Table 1.

IMF Green Tracker Policy Archetypes

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Green measures are policies which are expected to lead to a significant reduction in greenhouse gas emissions (e.g., promotion of solar energy) or that aim at adapting to the impact of climate change (e.g., constructing weather-resistant roads), whereas red measures are those expected to lead to a significant increase in greenhouse gas emissions (e.g., support for non-green energy production, including coal mining, or non-green transport, including air traffic). Measures with no clear climate impact are allocated to a “grey” category.

Many of the measures undertaken during the acute phase of the COVID-19 crisis, including additional health spending, support for vulnerable households, and measures protecting businesses and maintaining employment during the lockdown phase, are not expected to lead to a significant change in GHG emissions relative to a counterfactual scenario and are thus counted as “grey”. Similarly, measures supporting the economic recovery that are not targeted at specific activities, e.g., wage support during the recovery, as well as measures targeted to activities with no significant impact on GHG emissions, e.g., hospitality and leisure activities or general industry, are deemed to be “grey”. Consequently, only a small portion of COVID-19 related fiscal measures is classified as climate relevant, i.e., as “green” or “red” (Figure 2).

Figure 2.
Figure 2.

G20 COVID-19 Response Climate Impact, Oct 2020

Citation: IMF Working Papers 2021, 259; 10.5089/9781589067769.001.A001

Source: Data from IMF Policy Tracker

Red measures with green conditionality attached are also recorded. A good example is the Air France-KLM bailout, which was linked to the commitment to renew the company’s fleet to make use of more energy efficient aircrafts. Such measures are classified as “red with green stripes”.

Data

The IMF’s Green Tracker assesses the climate relevance of the G20’s fiscal response to the COVID-19 crisis for all policy measures reported under the IMF’s COVID Policy Tracker.8 The initial assessment covered measures through September 2020 (IMF, 2020). The update of the assessment presented here was undertaken based on data reported under the IMF Policy Tracker by March 2021. Projects supported by EU financing would be reflected in the countries’ National Recovery and Resilience Plans and thus be part of countries’ policy measures.

Results

The results of the March 2021 update of the IMF’s Green Tracker assessment are presented in Figure 3, which shows that among the G20, the fraction of COVID-19 related fiscal measures that is categorized as green is small—around 2 percent of the average package, and 0.2 percent of GDP. The share of green measures was the highest in France and Korea at about 8 percent of total COVID-19 related fiscal measures, with France being the only country that also attached green conditionality to a significant part of its otherwise red spending. For several countries, including the US, Italy, Indonesia, and Australia, the share of red measures was larger than the share of green measures. Moreover, in Russia, and Brazil, only red measures could be identified.

Figure 3.
Figure 3.

Climate Relevance of Fiscal Measures in the G20 COVID-19 Response, March 20219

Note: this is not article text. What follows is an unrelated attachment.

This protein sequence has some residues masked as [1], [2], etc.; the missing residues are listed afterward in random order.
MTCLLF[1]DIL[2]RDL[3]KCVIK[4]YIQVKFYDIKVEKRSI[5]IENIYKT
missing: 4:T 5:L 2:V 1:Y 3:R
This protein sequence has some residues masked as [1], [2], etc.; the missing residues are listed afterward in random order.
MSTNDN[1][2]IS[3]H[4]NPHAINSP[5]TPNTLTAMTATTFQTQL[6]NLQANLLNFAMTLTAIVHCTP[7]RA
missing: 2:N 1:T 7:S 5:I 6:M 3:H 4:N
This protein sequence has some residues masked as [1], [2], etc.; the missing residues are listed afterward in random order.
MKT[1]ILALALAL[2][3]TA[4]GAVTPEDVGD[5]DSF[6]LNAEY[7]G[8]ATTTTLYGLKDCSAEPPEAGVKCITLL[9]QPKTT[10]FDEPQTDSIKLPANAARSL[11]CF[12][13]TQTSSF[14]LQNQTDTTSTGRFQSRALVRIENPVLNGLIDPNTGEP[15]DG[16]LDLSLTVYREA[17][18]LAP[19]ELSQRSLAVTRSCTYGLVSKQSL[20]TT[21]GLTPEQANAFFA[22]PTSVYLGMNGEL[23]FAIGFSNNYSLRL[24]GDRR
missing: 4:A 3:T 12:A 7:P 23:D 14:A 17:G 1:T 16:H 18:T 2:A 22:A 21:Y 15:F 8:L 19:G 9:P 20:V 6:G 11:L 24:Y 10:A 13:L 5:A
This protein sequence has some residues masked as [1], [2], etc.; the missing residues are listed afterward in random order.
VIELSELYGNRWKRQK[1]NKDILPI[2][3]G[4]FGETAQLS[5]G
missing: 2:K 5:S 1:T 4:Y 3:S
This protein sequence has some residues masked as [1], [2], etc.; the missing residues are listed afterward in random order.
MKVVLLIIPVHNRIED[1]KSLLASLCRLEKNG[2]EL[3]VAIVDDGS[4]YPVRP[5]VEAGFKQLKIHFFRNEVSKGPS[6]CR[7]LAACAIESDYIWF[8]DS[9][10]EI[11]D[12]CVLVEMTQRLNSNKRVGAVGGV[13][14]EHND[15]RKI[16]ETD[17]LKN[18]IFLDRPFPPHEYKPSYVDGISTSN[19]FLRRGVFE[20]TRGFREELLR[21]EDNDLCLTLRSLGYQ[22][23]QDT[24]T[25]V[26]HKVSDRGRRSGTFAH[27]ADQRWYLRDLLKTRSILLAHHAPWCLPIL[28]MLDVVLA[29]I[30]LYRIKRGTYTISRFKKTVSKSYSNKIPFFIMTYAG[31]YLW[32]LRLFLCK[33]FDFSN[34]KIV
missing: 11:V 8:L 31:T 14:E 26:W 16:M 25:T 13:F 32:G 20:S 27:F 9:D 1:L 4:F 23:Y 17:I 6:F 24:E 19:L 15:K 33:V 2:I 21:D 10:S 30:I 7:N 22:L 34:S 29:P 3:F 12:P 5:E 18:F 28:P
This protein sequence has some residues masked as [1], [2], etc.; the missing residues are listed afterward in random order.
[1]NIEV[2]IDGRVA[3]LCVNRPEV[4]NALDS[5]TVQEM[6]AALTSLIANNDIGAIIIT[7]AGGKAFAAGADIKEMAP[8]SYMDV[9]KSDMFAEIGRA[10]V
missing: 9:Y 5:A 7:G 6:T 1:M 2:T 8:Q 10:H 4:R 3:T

(Percent of GDP, left scale; percent of total, right scale)

Citation: IMF Working Papers 2021, 259; 10.5089/9781589067769.001.A001

Source: IMF Staff

The March 2021 update showed limited changes compared to the assessment undertaken in October 2020 (Figure 4). This is mainly attributed to the limited number of additional measures being reported by country authorities under the IMF’s Policy Tracker. One reason for this might be that the G20 countries designed comprehensive packages early on in the pandemic, leaving limited need for additional measures. Another reason, which has been mentioned above, could be that countries moved on from formulating specific policy response measures to the COVID-19 crisis, and integrated additional measures into a comprehensive policy program while preparing their 2021 budgets.

Figure 4.
Figure 4.

Climate Relevance of Fiscal Measures in the G20 COVID-19 Response, October

Citation: IMF Working Papers 2021, 259; 10.5089/9781589067769.001.A001

Source: IMF Staff

Notable changes in the climate relevant part of the fiscal response from October 2020 to March 2021 are observed for Japan, Germany, and Korea. While Japan and Korea announced additional measures that were designed with a particular focus on their climate impact, in the case of Germany, the March update included the full 2-year package, while the October assessment covered only the first year of measures. The change in climate-relevant measures shown for some countries, including France, is caused by a downward revision of the size of total fiscal support and an upward revision of GDP.

III. Other Green Trackers Following the Covid-19 Response

Several other organizations have made efforts to track the greenness of fiscal responses to the COVID-19 crisis, primarily by the G20 and other large economies (Table 2). This has resulted in a number of publications (Vivid Economics, 2020, 2021a, 2021b, O’Callaghan and Murdock 2021) and online data portals (Global Recovery Observatory, Energy Policy Tracker, Green Recovery Tracker), which are being updated at varying frequencies.10 Most trackers also employ an archetype-based methodology for identifying environmentally relevant fiscal measures, building on the approach taken by Barbier (2010a and 2010b) in the analysis of fiscal stimulus following the global financial crisis (GFC). However, the trackers differ in terms of their coverage, definition of “greenness”, and scoring system employed (see Table 2 for a summary of main differences). The results all point to a low level of ‘greenness’, with the exception of the EU’s Green Recovery Tracker, which focuses on EU members’ long-term recovery and resilience plans.